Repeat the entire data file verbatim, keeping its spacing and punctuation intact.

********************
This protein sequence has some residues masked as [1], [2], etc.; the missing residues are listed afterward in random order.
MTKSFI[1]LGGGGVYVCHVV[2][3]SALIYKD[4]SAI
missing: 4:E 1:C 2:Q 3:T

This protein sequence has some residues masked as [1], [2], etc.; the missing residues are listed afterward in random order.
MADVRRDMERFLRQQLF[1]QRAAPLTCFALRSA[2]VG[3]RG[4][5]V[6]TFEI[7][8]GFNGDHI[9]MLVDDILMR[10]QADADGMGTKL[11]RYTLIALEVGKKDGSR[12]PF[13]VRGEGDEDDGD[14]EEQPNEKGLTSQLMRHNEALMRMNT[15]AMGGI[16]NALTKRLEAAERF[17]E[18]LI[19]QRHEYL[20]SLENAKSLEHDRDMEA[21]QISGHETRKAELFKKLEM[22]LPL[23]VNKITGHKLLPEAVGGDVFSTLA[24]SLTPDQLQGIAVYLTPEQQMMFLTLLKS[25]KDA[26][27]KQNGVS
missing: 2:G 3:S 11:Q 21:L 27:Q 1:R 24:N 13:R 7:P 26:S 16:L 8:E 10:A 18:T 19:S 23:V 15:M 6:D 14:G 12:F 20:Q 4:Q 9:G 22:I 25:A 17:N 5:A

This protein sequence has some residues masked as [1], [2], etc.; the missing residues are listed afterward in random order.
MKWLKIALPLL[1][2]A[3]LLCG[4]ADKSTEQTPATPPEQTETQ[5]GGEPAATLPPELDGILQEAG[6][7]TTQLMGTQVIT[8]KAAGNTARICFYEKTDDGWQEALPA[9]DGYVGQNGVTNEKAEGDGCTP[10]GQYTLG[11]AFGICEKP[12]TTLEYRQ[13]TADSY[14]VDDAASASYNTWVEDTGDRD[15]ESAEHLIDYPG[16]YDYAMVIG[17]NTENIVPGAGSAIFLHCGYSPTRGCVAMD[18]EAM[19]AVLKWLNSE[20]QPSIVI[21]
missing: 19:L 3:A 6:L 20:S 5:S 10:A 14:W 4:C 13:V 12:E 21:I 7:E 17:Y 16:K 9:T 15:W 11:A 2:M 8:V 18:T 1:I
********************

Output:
This protein sequence has some residues masked as [1], [2], etc.; the missing residues are listed afterward in random order.
MTKSFI[1]LGGGGVYVCHVV[2][3]SALIYKD[4]SAI
missing: 4:E 1:C 2:Q 3:T

This protein sequence has some residues masked as [1], [2], etc.; the missing residues are listed afterward in random order.
MADVRRDMERFLRQQLF[1]QRAAPLTCFALRSA[2]VG[3]RG[4][5]V[6]TFEI[7][8]GFNGDHI[9]MLVDDILMR[10]QADADGMGTKL[11]RYTLIALEVGKKDGSR[12]PF[13]VRGEGDEDDGD[14]EEQPNEKGLTSQLMRHNEALMRMNT[15]AMGGI[16]NALTKRLEAAERF[17]E[18]LI[19]QRHEYL[20]SLENAKSLEHDRDMEA[21]QISGHETRKAELFKKLEM[22]LPL[23]VNKITGHKLLPEAVGGDVFSTLA[24]SLTPDQLQGIAVYLTPEQQMMFLTLLKS[25]KDA[26][27]KQNGVS
missing: 2:G 3:S 11:Q 21:L 27:Q 1:R 24:N 13:R 7:P 26:S 16:L 8:E 10:A 18:T 19:S 23:V 15:M 6:D 14:G 12:F 20:Q 4:Q 9:G 22:I 25:A 17:N 5:A

This protein sequence has some residues masked as [1], [2], etc.; the missing residues are listed afterward in random order.
MKWLKIALPLL[1][2]A[3]LLCG[4]ADKSTEQTPATPPEQTETQ[5]GGEPAATLPPELDGILQEAG[6][7]TTQLMGTQVIT[8]KAAGNTARICFYEKTDDGWQEALPA[9]DGYVGQNGVTNEKAEGDGCTP[10]GQYTLG[11]AFGICEKP[12]TTLEYRQ[13]TADSY[14]VDDAASASYNTWVEDTGDRD[15]ESAEHLIDYPG[16]YDYAMVIG[17]NTENIVPGAGSAIFLHCGYSPTRGCVAMD[18]EAM[19]AVLKWLNSE[20]QPSIVI[21]
missing: 19:L 3:A 6:L 20:S 5:S 10:A 14:W 4:C 13:V 12:E 21:I 7:E 17:Y 16:K 9:T 15:W 11:A 2:M 8:V 18:T 1:I